October 17, 2015


Beneath a derelict hotel in Louisiana, a gateway to hell is opening.

That is the concept behind Lucio Fulci's THE BEYOND. It's what it has instead of a plot.

Inspired by the French Surrealist Antonin Artaud and his writings on the theater (specifically his formulation of a new kind of theater, the confrontational Theater of Cruelty), Fulci devised THE BEYOND as an illustration of a single idea, that of death, the finality of it, the horribleness of it, the inescapable reality of it. Borrowing from Artaud's ideas, Fulci's film would be a low logic, low cohesion work where the narrative arcs would all revolve around images of violent death. Whether the film belongs to proper Surrealism or not is open for debate. I don't quite think it matters one way or another. Though I tend to classify THE BEYOND as an Absurd work rather than a Surrealist work, there is a whiff or two of UN CHIEN ANDALOU behind its construction. But all of that is just faux-intellectual posturing of one kind or another.

So what exactly is it about THE BEYOND that has made it such an enduring cult classic? Well, the strength of its imagery is perhaps the most common answer. While I personally find non-contextual cinematic violence (that is to say, violence for the sake of violence) to be much weaker than contextual violence (violence that grows naturally from a narrative, ie. the blood-soaked finale of THE WILD BUNCH), there is a definite effect to the violence on display here. Sure, it doesn't "mean" anything. Sure, it happens to random actors instead of characters, but Fulci's never-blinking camera and the gruesomeness of Giannetto De Rossi's make-up effects can deliver one hell of a gut punch to those with weaker stomachs. But that isn't the extent of the strong imagery here. The film contains a staggering number of interesting compositions and strong, instantly iconic moments, like the journey down a long, empty highway where Liza first encounters the blind woman Emily or the final closing moments which forever lock our characters in a Bosch-like hell from which there is no escape.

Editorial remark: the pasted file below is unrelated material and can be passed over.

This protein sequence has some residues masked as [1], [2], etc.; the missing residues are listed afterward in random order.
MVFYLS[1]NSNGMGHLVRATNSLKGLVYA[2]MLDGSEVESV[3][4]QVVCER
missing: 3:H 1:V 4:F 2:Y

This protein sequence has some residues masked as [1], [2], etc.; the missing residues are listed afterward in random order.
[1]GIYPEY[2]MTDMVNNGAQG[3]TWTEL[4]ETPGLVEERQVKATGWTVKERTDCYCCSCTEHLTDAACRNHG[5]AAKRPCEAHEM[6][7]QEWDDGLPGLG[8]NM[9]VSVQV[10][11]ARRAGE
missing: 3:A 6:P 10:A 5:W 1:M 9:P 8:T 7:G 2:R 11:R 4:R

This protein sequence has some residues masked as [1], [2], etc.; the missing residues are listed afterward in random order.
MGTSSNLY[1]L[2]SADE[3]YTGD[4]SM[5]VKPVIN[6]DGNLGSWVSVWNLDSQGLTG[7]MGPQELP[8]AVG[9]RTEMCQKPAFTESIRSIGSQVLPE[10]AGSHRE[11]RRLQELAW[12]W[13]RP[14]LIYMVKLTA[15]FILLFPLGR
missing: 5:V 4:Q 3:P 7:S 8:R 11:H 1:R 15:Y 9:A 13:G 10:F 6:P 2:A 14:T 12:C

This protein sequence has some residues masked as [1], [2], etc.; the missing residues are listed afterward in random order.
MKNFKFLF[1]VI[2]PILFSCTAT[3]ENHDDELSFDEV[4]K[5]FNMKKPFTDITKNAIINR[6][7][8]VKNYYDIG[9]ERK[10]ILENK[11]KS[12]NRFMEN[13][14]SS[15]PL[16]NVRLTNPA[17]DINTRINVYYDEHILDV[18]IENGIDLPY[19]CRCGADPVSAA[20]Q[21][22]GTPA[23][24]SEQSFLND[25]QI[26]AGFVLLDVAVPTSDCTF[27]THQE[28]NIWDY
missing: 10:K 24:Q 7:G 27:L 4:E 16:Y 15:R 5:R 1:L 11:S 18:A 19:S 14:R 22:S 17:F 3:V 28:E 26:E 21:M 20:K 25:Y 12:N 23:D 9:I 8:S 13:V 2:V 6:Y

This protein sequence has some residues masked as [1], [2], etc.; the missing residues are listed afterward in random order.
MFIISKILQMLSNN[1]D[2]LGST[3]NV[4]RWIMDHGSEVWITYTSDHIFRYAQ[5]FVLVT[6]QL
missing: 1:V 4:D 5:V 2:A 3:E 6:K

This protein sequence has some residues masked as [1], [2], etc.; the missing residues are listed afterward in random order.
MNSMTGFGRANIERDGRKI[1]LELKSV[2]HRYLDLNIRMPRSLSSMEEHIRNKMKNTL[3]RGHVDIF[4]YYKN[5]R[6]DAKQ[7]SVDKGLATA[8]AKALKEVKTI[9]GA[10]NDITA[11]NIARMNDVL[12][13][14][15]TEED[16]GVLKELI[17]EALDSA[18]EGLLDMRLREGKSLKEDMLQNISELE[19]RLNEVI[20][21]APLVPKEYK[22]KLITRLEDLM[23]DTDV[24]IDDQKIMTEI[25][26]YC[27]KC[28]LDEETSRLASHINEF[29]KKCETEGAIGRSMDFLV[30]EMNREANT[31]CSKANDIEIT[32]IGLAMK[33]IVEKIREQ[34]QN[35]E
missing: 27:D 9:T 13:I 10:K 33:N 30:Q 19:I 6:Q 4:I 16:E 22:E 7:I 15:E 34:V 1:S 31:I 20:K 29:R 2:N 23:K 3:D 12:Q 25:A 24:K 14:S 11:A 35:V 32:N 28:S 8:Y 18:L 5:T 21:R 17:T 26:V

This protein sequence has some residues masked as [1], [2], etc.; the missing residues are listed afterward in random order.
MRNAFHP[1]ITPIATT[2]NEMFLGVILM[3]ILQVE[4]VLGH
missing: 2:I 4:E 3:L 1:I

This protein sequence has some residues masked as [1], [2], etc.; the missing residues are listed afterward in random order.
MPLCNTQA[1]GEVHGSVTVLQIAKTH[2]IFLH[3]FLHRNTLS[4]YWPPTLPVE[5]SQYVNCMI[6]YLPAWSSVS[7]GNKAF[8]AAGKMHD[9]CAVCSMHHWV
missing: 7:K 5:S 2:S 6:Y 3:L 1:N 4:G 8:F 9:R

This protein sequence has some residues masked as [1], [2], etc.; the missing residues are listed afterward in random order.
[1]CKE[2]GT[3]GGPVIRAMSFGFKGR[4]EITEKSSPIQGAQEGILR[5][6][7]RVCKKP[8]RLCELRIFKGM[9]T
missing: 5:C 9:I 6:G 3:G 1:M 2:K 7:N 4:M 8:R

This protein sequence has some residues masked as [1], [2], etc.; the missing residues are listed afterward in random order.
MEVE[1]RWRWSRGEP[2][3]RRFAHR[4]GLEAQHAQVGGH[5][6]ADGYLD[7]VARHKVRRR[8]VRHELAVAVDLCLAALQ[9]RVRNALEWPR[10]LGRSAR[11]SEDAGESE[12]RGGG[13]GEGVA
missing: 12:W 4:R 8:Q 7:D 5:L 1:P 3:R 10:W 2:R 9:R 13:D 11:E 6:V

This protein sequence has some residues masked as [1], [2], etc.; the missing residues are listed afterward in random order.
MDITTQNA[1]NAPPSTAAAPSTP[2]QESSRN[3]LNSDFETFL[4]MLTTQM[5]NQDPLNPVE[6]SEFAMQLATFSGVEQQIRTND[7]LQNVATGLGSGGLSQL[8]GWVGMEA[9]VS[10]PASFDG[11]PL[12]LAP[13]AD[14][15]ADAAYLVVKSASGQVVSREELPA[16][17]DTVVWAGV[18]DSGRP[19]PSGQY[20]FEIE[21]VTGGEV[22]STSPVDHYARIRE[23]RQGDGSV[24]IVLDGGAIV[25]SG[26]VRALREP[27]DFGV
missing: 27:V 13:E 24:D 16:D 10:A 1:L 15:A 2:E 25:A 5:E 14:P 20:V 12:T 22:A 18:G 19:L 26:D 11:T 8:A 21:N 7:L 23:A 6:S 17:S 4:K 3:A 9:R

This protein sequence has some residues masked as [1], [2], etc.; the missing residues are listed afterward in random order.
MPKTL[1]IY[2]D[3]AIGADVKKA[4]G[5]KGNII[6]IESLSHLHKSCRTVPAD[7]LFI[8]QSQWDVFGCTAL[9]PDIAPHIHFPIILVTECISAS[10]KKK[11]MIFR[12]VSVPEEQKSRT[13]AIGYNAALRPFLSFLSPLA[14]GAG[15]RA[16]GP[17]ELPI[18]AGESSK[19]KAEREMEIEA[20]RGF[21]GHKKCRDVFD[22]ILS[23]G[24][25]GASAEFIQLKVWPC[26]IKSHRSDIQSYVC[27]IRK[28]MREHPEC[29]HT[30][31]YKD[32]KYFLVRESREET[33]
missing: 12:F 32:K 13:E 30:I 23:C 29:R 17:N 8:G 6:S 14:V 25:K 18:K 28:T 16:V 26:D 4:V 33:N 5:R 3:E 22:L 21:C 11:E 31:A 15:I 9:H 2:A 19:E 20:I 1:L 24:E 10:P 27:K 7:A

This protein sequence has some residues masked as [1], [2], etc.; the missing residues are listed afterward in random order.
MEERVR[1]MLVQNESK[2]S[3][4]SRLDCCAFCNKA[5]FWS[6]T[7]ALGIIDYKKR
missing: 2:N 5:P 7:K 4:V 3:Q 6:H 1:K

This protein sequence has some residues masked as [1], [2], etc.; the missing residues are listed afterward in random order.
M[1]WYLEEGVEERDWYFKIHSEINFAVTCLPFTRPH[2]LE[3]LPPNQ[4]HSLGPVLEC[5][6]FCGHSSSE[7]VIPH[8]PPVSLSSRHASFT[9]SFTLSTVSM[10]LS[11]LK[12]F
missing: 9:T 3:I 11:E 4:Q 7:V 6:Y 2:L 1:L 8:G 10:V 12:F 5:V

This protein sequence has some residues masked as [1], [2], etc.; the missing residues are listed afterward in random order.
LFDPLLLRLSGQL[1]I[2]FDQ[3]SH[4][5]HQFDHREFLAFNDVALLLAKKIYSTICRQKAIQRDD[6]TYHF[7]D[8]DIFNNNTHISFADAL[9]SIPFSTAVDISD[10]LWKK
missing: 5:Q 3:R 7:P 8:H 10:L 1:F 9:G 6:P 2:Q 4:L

But impressive imagery can only get you so far. THE BEYOND was compromised by its German distributors who demanded that Fulci return to his trademark zombie violence. As a result, the final third of the film becomes a real endurance test. This is yet another Fulci zombie film where a character shoots the shuffling dead in the brain over and over, only to resort to ineffective body shots so that Fulci can pad out scenes. This is yet another Fulci zombie film where characters could just run right past the zombies and escape with absolutely no trouble. This is yet another Fulci zombie film where the pacing dies completely, stalling the film for what seems like forever just so we can get a few dozen close-ups of badly made-up zombies drooling and stumbling towards the camera. Leaving the confines of the Louisiana hotel might have been necessary for Fulci to get the money to make his film, but it comes very, very close to destroying the atmospheric success of the first hour.

Ultimately, when people discuss THE BEYOND, they tend to speak about it in visual terms (like I just did), but the major success of the film, in my opinion, comes down to the tone of it. It's a weird little film, the kind that moves from grotesque ocular violence to a laughable scene of a man having his obviously fake face devoured by obviously fake tarantulas. THE BEYOND completely refuses to be taken seriously, even if the violence on display is adult's only material. Fulci wanted to make a haunted house film here and the kind of gleeful, gawking geekshow material in this film fits that description to a T, even if the haunted house I'm referring to is of the amusement park variety. Even though the movie ends with a serious, almost depressing note of tragic finality, it exists in a fantasy-filled, darkly comedic universe where a child is in peril from a bubbling, frothing soup made from acid and the gooey sludge of her own mother's melted face. We go from a dog tearing out a woman's throat, the glut of blood reaching Las Vegas fountain proportions, to an inexplicably exploding window that shotguns glass into someone's face. The violence on display is driven to such ridiculous heights that the deaths become tantamount to funhouse attractions. It's this constant battle between a serious attitude and non-serious display of on-screen violence that makes THE BEYOND endlessly entertaining (barring the zombie-filled finale).

This is horror without purpose but it's also horror without agenda. It's a sometimes creepy, always gooey, nasty, gross, wonderful little film that might not have anything to say or even have logical ground to stand on, but succeeds through force of imagery, a maniacal tune of a tone and more than enough chuckles to make the flesh tearing fun, if still rather icky.

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